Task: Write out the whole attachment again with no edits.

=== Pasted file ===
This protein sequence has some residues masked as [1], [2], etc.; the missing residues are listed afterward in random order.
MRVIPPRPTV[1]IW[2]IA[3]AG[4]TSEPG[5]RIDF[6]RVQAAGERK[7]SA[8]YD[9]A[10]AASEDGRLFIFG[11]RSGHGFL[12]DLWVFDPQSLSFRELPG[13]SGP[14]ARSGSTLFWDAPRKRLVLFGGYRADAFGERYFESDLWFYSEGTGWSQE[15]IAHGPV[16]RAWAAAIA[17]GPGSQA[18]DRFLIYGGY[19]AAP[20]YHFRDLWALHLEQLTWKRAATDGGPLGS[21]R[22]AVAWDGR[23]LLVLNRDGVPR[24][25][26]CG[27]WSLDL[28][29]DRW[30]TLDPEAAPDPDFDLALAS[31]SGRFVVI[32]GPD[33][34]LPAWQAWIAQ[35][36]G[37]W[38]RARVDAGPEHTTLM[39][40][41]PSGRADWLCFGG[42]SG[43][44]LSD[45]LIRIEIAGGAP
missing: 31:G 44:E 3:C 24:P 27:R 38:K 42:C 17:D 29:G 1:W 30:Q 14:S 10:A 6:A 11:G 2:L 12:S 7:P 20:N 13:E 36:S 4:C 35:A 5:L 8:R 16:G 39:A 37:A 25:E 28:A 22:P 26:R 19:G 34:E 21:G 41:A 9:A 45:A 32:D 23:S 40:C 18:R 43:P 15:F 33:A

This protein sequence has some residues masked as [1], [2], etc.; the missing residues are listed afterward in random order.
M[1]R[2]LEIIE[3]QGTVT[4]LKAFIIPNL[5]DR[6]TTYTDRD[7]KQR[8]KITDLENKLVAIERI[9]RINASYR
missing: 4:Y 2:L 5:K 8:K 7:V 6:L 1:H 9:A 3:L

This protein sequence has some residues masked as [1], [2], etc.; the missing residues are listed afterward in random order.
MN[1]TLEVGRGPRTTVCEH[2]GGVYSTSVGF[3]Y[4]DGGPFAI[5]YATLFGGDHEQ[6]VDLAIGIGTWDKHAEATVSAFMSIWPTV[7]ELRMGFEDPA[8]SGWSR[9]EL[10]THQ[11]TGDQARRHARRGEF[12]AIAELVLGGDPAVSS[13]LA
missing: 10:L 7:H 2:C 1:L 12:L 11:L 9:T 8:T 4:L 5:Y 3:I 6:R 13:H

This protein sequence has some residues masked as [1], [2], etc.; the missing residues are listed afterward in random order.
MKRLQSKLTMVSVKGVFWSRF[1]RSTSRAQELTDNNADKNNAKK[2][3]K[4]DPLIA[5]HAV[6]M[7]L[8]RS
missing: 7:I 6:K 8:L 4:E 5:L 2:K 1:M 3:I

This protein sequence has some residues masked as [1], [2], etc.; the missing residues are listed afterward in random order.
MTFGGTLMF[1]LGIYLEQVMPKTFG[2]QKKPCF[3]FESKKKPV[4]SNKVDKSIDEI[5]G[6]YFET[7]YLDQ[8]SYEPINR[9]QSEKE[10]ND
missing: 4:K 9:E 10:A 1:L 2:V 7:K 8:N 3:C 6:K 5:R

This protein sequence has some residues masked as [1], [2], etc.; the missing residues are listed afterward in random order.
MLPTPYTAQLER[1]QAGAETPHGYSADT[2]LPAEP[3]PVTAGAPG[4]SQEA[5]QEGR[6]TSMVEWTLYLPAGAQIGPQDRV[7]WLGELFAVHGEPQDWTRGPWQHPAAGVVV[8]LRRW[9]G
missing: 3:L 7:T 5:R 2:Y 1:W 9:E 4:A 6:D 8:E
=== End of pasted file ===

This protein sequence has some residues masked as [1], [2], etc.; the missing residues are listed afterward in random order.
MRVIPPRPTV[1]IW[2]IA[3]AG[4]TSEPG[5]RIDF[6]RVQAAGERK[7]SA[8]YD[9]A[10]AASEDGRLFIFG[11]RSGHGFL[12]DLWVFDPQSLSFRELPG[13]SGP[14]ARSGSTLFWDAPRKRLVLFGGYRADAFGERYFESDLWFYSEGTGWSQE[15]IAHGPV[16]RAWAAAIA[17]GPGSQA[18]DRFLIYGGY[19]AAP[20]YHFRDLWALHLEQLTWKRAATDGGPLGS[21]R[22]AVAWDGR[23]LLVLNRDGVPR[24][25][26]CG[27]WSLDL[28][29]DRW[30]TLDPEAAPDPDFDLALAS[31]SGRFVVI[32]GPD[33][34]LPAWQAWIAQ[35][36]G[37]W[38]RARVDAGPEHTTLM[39][40][41]PSGRADWLCFGG[42]SG[43][44]LSD[45]LIRIEIAGGAP
missing: 31:G 44:E 3:C 24:P 27:R 38:K 42:C 17:D 29:G 1:W 30:Q 14:S 10:A 6:A 11:G 2:L 12:S 7:P 20:N 13:E 36:S 4:C 35:A 5:L 8:R 16:G 39:A 37:A 25:E 28:A 22:P 26:R 19:G 34:E 21:G 41:A 9:A 45:A 32:D 23:S 40:C 18:R 43:P 15:F 33:A

This protein sequence has some residues masked as [1], [2], etc.; the missing residues are listed afterward in random order.
M[1]R[2]LEIIE[3]QGTVT[4]LKAFIIPNL[5]DR[6]TTYTDRD[7]KQR[8]KITDLENKLVAIERI[9]RINASYR
missing: 4:Y 2:L 5:K 8:K 7:V 6:L 1:H 9:A 3:L

This protein sequence has some residues masked as [1], [2], etc.; the missing residues are listed afterward in random order.
MN[1]TLEVGRGPRTTVCEH[2]GGVYSTSVGF[3]Y[4]DGGPFAI[5]YATLFGGDHEQ[6]VDLAIGIGTWDKHAEATVSAFMSIWPTV[7]ELRMGFEDPA[8]SGWSR[9]EL[10]THQ[11]TGDQARRHARRGEF[12]AIAELVLGGDPAVSS[13]LA
missing: 10:L 7:H 2:C 1:L 12:L 11:L 9:T 8:T 4:L 5:Y 3:I 6:R 13:H

This protein sequence has some residues masked as [1], [2], etc.; the missing residues are listed afterward in random order.
MKRLQSKLTMVSVKGVFWSRF[1]RSTSRAQELTDNNADKNNAKK[2][3]K[4]DPLIA[5]HAV[6]M[7]L[8]RS
missing: 7:I 6:K 8:L 4:E 5:L 2:K 1:M 3:I

This protein sequence has some residues masked as [1], [2], etc.; the missing residues are listed afterward in random order.
MTFGGTLMF[1]LGIYLEQVMPKTFG[2]QKKPCF[3]FESKKKPV[4]SNKVDKSIDEI[5]G[6]YFET[7]YLDQ[8]SYEPINR[9]QSEKE[10]ND
missing: 4:K 9:E 10:A 1:L 2:V 7:K 8:N 3:C 6:K 5:R

This protein sequence has some residues masked as [1], [2], etc.; the missing residues are listed afterward in random order.
MLPTPYTAQLER[1]QAGAETPHGYSADT[2]LPAEP[3]PVTAGAPG[4]SQEA[5]QEGR[6]TSMVEWTLYLPAGAQIGPQDRV[7]WLGELFAVHGEPQDWTRGPWQHPAAGVVV[8]LRRW[9]G
missing: 3:L 7:T 5:R 2:Y 1:W 9:E 4:A 6:D 8:E